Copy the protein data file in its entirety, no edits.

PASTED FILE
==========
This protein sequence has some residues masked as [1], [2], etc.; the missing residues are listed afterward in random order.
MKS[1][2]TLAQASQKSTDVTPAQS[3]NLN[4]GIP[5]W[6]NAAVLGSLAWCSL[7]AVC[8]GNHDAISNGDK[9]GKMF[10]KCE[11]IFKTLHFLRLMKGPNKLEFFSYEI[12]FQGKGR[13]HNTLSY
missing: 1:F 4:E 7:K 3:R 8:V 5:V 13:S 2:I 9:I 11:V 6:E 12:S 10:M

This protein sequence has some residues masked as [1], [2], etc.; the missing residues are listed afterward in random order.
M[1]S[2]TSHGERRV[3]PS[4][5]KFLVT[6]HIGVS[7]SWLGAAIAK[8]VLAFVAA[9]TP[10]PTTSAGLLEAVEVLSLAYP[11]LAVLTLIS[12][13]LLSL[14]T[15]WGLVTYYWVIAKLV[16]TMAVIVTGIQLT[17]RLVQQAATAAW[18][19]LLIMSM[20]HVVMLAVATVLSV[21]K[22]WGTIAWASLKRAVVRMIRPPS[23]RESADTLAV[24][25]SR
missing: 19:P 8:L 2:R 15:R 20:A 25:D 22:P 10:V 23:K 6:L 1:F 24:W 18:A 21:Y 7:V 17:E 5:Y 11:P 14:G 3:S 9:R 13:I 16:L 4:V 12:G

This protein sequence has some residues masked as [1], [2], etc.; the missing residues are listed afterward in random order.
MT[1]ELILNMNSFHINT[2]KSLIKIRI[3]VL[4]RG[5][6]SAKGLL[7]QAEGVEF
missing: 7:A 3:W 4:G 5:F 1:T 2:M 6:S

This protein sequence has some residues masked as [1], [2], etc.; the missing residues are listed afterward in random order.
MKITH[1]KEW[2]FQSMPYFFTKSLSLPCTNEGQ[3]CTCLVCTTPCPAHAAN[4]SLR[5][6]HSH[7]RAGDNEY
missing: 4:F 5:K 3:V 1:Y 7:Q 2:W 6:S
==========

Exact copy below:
This protein sequence has some residues masked as [1], [2], etc.; the missing residues are listed afterward in random order.
MKS[1][2]TLAQASQKSTDVTPAQS[3]NLN[4]GIP[5]W[6]NAAVLGSLAWCSL[7]AVC[8]GNHDAISNGDK[9]GKMF[10]KCE[11]IFKTLHFLRLMKGPNKLEFFSYEI[12]FQGKGR[13]HNTLSY
missing: 1:F 4:E 7:K 3:R 8:V 5:V 13:S 2:I 9:I 11:V 6:E 12:S 10:M

This protein sequence has some residues masked as [1], [2], etc.; the missing residues are listed afterward in random order.
M[1]S[2]TSHGERRV[3]PS[4][5]KFLVT[6]HIGVS[7]SWLGAAIAK[8]VLAFVAA[9]TP[10]PTTSAGLLEAVEVLSLAYP[11]LAVLTLIS[12][13]LLSL[14]T[15]WGLVTYYWVIAKLV[16]TMAVIVTGIQLT[17]RLVQQAATAAW[18][19]LLIMSM[20]HVVMLAVATVLSV[21]K[22]WGTIAWASLKRAVVRMIRPPS[23]RESADTLAV[24][25]SR
missing: 19:P 8:L 2:R 15:R 20:A 25:D 22:P 10:V 23:K 6:L 1:F 24:W 18:A 21:Y 7:V 17:E 5:Y 11:P 14:G 3:S 9:R 13:I 16:L 4:V 12:G

This protein sequence has some residues masked as [1], [2], etc.; the missing residues are listed afterward in random order.
MT[1]ELILNMNSFHINT[2]KSLIKIRI[3]VL[4]RG[5][6]SAKGLL[7]QAEGVEF
missing: 7:A 3:W 4:G 5:F 1:T 2:M 6:S

This protein sequence has some residues masked as [1], [2], etc.; the missing residues are listed afterward in random order.
MKITH[1]KEW[2]FQSMPYFFTKSLSLPCTNEGQ[3]CTCLVCTTPCPAHAAN[4]SLR[5][6]HSH[7]RAGDNEY
missing: 4:F 5:K 3:V 1:Y 7:Q 2:W 6:S